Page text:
Adapt or Die: Our 2020 Strategic Marketing Guide

20 December 2019, Written by Chris Hogan, MeMedia

Adapt or Die: Our 2020 Strategic Marketing Guide

With a new decade now upon us, I feel that it is the perfect time for a spot of reflection on the years behind and to prepare for the years ahead.

These days, the market and therefore marketing practice is evolving at an increasingly rapid pace and businesses must be able to change with the times.

To keep up to speed with the rest of the world, business owners and CEOs need to take the time to climb up out of the jungle that is running a business and survey the surrounding landscape. In short, be strategic and not just tactical, otherwise, the business ends up being squeezed out of the market.

Act Like a Media Company First

I believe that if any business has any chance of surviving the decade ahead, they must first act like a media company in their own right.

To get their particular product or service "out there" they need to emotionally engage the attention of their potential consumers with content which entertains, educates or inspires.

If you can do all three with your content then you're producing what I like to call a "triple threat."

Above all, businesses should exhibit personality, they need a brand.

With a plethora of different platforms all competing for consumer recognition, people's attention spans are - at best - divided. I think it's safe to say that we can expect the trend to continue into the next decade.

Having a purpose beyond profit is also essential in a time where the power rests with the people and they're voting with their wallets.

So give them a reason to vote for you and distribute those reasons, "why," consistently.

I believe we the success of our methodology lies in our intuitive and holistic 6-step approach:

  1. Know yourself & know the consumer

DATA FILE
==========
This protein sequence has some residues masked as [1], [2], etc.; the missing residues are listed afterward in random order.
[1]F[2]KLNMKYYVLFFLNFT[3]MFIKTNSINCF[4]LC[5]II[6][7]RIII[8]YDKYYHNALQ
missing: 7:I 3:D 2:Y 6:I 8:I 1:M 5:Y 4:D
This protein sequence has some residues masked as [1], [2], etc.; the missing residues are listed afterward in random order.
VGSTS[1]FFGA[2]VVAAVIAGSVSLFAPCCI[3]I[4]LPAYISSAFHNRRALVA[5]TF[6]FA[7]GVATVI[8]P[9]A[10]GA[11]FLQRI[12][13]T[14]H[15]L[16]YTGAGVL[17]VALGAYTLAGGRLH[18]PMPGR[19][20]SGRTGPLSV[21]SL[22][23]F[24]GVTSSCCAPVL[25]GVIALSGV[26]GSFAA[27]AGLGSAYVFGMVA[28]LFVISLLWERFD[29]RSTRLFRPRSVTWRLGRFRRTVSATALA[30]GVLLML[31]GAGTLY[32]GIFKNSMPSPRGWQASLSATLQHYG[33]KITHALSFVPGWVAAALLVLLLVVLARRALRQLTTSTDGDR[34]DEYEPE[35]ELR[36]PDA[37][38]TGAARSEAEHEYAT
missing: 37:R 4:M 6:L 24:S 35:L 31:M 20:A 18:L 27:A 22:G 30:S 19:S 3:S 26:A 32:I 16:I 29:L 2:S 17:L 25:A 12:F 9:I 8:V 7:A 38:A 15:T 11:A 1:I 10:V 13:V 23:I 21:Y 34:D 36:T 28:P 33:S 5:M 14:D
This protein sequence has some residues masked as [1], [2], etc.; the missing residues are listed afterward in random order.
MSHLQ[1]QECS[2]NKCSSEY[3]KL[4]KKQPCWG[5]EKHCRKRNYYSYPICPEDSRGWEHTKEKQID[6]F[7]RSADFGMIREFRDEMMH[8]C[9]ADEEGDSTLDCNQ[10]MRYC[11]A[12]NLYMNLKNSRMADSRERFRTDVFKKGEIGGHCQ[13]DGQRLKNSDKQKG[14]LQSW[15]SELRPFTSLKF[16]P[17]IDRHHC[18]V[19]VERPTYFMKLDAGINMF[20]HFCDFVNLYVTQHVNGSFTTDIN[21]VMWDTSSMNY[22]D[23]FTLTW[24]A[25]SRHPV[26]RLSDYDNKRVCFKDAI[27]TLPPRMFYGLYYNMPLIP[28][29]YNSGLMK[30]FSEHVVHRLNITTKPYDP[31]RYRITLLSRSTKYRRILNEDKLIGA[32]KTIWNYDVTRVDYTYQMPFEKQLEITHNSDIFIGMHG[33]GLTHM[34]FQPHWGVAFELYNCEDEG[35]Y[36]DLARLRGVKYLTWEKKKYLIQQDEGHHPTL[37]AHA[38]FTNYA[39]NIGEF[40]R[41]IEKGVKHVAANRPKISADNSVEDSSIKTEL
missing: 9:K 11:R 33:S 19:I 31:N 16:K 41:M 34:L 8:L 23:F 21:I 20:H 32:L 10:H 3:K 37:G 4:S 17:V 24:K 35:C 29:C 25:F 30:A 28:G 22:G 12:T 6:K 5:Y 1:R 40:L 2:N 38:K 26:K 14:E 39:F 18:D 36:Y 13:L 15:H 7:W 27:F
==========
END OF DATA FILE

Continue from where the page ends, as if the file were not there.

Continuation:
2. Know the competitive landscape
  3. Form your Strategy
  4. Execute the tactics
  5. Measure the results
  6. Learn from your data

It seems simple right? Let's take a closer look.

1 - Know yourself and the consumer intimately

Client psychographics have overtaken demographics which means that knowing our ideal clients values, activities, interests, lifestyle and of course, media consumption has never been more important because if we are to reach them we don't just need to know where they are consuming media but what their interests might be so we can give them a gentle nudge in our direction.

If you've been reading along on the Business News Australia website and my LinkedIn articles, you may have noticed that understanding your values and purpose are important.

Why? Because how are we supposed to attract like-minded individuals if we're unable to articulate our values & purpose.

A deep understanding of why we do what we do helps to keep your content marketing efforts on your unique passionate course.

They inspire your tone of voice in your copy, your visuals in video production and branding colour palettes.

Our values, what we are passionate about and the reasons why we get out of bed every day, enable us to unite our corporate culture to develop a business "vehicle" on purpose.

2 - Know the competitive landscape

With the shifting attention of your potential clients bouncing from one need to the next, staying informed on the competitive landscape will help you determine whether you need to adapt your business model to suit.